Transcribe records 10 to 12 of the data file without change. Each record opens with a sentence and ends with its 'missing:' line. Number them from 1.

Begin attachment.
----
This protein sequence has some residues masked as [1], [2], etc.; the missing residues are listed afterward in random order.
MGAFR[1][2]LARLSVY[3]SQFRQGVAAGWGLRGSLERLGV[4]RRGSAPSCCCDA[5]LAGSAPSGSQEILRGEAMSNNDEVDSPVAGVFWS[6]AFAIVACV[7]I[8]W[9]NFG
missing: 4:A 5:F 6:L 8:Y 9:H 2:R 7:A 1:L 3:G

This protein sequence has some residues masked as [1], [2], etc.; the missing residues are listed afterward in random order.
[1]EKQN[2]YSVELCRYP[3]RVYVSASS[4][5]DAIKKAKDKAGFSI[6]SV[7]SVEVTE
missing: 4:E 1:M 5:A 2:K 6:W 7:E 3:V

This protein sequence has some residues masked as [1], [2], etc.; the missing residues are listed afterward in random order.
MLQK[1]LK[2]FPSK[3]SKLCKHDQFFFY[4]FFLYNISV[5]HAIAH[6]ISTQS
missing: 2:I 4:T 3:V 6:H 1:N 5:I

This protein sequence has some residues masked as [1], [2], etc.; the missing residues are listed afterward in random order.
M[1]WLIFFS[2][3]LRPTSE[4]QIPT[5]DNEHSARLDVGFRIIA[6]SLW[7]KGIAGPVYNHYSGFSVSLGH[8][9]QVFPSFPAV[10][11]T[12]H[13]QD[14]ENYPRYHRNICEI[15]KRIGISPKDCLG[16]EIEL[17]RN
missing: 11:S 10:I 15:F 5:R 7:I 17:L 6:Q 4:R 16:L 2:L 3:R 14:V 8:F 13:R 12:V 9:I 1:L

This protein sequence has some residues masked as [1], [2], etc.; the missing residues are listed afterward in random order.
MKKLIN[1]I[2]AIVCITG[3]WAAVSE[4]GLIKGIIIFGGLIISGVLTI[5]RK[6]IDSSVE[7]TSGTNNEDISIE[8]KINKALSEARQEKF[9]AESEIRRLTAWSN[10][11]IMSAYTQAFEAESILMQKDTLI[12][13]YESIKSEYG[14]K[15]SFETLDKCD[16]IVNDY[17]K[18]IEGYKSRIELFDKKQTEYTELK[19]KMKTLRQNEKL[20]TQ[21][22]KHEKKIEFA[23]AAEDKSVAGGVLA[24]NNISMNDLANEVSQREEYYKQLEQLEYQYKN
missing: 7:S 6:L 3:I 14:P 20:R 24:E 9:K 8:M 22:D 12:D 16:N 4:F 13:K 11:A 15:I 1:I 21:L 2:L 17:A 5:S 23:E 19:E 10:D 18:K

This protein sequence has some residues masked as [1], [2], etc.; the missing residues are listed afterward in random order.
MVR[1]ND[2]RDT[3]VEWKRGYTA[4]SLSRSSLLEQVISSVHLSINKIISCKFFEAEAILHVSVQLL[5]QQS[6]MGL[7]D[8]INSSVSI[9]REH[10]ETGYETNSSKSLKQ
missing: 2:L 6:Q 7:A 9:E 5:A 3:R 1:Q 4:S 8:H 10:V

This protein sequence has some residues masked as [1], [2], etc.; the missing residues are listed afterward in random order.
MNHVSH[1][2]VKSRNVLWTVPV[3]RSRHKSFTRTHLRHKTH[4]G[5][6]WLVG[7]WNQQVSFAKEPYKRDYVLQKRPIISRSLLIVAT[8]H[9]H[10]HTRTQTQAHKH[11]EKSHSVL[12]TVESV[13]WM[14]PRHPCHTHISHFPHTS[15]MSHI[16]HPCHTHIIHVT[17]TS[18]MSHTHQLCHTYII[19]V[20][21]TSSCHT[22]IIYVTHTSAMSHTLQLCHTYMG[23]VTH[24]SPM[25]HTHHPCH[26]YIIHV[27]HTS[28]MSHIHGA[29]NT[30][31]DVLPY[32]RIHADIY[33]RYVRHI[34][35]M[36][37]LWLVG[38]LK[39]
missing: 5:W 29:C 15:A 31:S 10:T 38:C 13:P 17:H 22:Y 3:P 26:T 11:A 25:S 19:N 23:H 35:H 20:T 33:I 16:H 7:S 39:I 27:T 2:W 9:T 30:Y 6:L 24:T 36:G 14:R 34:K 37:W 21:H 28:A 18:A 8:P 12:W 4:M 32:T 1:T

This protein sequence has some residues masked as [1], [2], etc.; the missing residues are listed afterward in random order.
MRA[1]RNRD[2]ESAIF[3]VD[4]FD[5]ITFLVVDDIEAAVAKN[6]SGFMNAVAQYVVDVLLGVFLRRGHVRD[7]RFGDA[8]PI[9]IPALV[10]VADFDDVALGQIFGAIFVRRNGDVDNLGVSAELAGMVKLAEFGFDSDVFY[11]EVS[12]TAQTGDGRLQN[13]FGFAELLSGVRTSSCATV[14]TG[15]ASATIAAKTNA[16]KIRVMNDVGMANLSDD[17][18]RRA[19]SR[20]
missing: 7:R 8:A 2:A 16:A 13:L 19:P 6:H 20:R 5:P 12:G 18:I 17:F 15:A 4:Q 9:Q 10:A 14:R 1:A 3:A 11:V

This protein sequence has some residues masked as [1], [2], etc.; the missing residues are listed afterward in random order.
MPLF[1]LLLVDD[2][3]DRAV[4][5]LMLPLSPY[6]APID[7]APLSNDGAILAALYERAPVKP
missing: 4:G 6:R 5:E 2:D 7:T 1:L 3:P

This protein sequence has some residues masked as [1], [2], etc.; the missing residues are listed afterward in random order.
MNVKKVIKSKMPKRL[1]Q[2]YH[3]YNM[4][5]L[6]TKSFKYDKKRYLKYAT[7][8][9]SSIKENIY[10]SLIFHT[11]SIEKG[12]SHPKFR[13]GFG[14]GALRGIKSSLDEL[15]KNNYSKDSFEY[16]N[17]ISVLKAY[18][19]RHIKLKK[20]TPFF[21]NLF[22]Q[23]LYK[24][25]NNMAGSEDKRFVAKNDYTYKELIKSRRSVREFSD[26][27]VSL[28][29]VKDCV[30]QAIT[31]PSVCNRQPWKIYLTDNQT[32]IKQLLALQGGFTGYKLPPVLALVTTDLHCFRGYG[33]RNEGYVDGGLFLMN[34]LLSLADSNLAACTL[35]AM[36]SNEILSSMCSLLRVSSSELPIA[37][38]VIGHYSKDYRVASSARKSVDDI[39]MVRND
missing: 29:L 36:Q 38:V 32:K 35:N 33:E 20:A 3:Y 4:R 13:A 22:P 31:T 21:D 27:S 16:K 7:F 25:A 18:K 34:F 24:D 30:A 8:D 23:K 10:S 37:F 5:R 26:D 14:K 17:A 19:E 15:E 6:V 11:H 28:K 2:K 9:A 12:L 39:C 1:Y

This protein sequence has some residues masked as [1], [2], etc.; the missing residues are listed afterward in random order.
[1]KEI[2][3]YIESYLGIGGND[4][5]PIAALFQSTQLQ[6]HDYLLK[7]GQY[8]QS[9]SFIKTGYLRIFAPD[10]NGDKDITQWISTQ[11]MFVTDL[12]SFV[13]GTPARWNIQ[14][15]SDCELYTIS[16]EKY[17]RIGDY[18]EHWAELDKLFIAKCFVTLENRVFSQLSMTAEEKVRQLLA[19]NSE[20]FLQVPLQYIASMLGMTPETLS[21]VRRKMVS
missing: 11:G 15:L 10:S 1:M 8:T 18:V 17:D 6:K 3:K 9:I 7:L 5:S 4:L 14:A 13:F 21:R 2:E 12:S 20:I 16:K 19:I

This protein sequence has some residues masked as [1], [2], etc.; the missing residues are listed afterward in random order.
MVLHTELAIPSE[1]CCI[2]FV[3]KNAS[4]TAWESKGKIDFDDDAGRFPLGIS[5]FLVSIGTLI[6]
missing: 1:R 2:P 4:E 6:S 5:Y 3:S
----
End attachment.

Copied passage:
This protein sequence has some residues masked as [1], [2], etc.; the missing residues are listed afterward in random order.
MNVKKVIKSKMPKRL[1]Q[2]YH[3]YNM[4][5]L[6]TKSFKYDKKRYLKYAT[7][8][9]SSIKENIY[10]SLIFHT[11]SIEKG[12]SHPKFR[13]GFG[14]GALRGIKSSLDEL[15]KNNYSKDSFEY[16]N[17]ISVLKAY[18][19]RHIKLKK[20]TPFF[21]NLF[22]Q[23]LYK[24][25]NNMAGSEDKRFVAKNDYTYKELIKSRRSVREFSD[26][27]VSL[28][29]VKDCV[30]QAIT[31]PSVCNRQPWKIYLTDNQT[32]IKQLLALQGGFTGYKLPPVLALVTTDLHCFRGYG[33]RNEGYVDGGLFLMN[34]LLSLADSNLAACTL[35]AM[36]SNEILSSMCSLLRVSSSELPIA[37][38]VIGHYSKDYRVASSARKSVDDI[39]MVRND
missing: 29:L 36:Q 38:V 32:K 35:N 33:E 20:A 3:Y 4:R 13:A 22:P 31:T 21:D 27:S 16:K 7:F 25:A 18:K 34:F 24:D 30:A 8:D 23:K 10:S 37:F 5:R 26:D 14:K 17:A 19:E 15:E 6:V 11:H 28:K 2:K 9:A 12:L 39:C 1:Y

This protein sequence has some residues masked as [1], [2], etc.; the missing residues are listed afterward in random order.
[1]KEI[2][3]YIESYLGIGGND[4][5]PIAALFQSTQLQ[6]HDYLLK[7]GQY[8]QS[9]SFIKTGYLRIFAPD[10]NGDKDITQWISTQ[11]MFVTDL[12]SFV[13]GTPARWNIQ[14][15]SDCELYTIS[16]EKY[17]RIGDY[18]EHWAELDKLFIAKCFVTLENRVFSQLSMTAEEKVRQLLA[19]NSE[20]FLQVPLQYIASMLGMTPETLS[21]VRRKMVS
missing: 11:G 15:L 10:S 1:M 8:T 18:V 17:D 6:K 3:K 9:I 7:L 5:S 4:L 14:A 13:F 21:R 2:E 12:S 20:I 16:K 19:I

This protein sequence has some residues masked as [1], [2], etc.; the missing residues are listed afterward in random order.
MVLHTELAIPSE[1]CCI[2]FV[3]KNAS[4]TAWESKGKIDFDDDAGRFPLGIS[5]FLVSIGTLI[6]
missing: 1:R 2:P 4:E 6:S 5:Y 3:S